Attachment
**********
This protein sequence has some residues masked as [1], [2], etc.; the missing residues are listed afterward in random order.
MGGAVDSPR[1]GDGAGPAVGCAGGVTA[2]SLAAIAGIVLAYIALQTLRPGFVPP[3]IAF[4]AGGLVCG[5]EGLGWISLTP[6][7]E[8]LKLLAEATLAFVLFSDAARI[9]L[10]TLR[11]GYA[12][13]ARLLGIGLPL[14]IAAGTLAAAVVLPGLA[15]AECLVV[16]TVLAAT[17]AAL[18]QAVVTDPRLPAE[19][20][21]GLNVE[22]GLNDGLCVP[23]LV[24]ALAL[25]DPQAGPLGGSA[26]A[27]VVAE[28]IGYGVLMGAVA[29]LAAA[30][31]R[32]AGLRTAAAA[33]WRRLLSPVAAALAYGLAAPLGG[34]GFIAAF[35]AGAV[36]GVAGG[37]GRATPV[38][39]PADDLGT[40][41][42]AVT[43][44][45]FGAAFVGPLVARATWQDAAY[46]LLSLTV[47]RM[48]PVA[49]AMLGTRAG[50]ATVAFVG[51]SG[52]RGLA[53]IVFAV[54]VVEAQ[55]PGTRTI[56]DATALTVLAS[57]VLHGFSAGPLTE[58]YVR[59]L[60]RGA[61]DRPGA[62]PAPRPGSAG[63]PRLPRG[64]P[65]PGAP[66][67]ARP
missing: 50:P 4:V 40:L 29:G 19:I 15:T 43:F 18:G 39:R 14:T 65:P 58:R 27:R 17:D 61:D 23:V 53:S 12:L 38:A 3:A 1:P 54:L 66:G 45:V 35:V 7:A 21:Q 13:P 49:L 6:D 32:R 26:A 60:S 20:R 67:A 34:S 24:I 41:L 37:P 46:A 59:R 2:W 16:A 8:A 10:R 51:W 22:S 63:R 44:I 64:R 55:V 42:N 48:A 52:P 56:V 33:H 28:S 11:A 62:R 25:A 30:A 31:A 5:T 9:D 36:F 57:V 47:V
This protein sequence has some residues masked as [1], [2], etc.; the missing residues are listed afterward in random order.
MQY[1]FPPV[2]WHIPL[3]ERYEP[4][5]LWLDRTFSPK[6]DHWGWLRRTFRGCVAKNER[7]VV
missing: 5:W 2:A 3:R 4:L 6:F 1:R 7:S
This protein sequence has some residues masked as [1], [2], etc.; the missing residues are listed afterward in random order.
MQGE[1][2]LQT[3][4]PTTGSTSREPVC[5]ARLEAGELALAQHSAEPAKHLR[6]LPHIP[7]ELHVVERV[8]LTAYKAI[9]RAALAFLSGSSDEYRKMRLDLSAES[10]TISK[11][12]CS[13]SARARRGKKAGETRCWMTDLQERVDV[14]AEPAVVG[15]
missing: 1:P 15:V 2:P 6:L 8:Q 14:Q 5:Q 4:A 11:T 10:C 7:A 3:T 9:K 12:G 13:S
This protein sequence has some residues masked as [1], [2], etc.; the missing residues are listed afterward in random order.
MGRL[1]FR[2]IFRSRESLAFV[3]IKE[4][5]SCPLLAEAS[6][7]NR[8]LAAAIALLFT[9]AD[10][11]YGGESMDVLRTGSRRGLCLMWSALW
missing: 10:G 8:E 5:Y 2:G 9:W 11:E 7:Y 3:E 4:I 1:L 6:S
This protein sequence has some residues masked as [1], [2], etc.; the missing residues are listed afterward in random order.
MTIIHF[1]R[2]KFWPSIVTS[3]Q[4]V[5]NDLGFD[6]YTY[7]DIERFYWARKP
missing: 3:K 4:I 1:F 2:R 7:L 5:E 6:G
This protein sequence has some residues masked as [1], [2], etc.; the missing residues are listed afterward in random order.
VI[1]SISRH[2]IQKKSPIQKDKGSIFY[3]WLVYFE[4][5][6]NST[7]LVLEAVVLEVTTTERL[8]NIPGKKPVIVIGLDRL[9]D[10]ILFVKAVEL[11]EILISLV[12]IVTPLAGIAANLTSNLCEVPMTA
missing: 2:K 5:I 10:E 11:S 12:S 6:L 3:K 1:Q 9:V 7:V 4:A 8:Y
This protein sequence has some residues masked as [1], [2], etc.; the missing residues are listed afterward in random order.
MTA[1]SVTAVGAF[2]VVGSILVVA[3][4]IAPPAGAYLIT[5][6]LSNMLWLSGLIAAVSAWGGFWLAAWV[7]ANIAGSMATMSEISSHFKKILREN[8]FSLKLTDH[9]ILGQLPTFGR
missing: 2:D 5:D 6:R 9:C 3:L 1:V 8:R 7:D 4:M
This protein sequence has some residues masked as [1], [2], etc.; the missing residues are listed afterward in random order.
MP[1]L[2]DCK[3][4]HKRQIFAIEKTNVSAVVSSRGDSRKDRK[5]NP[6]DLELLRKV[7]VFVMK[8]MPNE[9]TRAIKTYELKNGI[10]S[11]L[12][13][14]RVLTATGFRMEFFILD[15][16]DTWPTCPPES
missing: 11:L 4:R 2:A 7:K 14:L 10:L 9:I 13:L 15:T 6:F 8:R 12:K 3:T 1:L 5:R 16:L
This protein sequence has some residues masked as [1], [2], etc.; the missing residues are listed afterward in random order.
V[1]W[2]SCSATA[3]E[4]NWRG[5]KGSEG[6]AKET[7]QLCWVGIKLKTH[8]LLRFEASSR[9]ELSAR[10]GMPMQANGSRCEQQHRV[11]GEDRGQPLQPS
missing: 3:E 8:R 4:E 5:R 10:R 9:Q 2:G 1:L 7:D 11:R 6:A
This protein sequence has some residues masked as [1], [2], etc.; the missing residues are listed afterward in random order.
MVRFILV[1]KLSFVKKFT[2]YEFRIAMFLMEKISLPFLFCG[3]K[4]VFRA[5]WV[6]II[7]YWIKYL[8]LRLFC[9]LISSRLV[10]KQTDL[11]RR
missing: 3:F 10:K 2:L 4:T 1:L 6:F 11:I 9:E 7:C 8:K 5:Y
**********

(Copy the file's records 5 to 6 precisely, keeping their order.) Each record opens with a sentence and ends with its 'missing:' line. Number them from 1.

This protein sequence has some residues masked as [1], [2], etc.; the missing residues are listed afterward in random order.
MTIIHF[1]R[2]KFWPSIVTS[3]Q[4]V[5]NDLGFD[6]YTY[7]DIERFYWARKP
missing: 3:K 4:I 1:F 2:R 7:L 5:E 6:G
This protein sequence has some residues masked as [1], [2], etc.; the missing residues are listed afterward in random order.
VI[1]SISRH[2]IQKKSPIQKDKGSIFY[3]WLVYFE[4][5][6]NST[7]LVLEAVVLEVTTTERL[8]NIPGKKPVIVIGLDRL[9]D[10]ILFVKAVEL[11]EILISLV[12]IVTPLAGIAANLTSNLCEVPMTA
missing: 2:K 5:I 10:E 11:S 12:S 6:L 3:K 1:Q 9:V 7:V 4:A 8:Y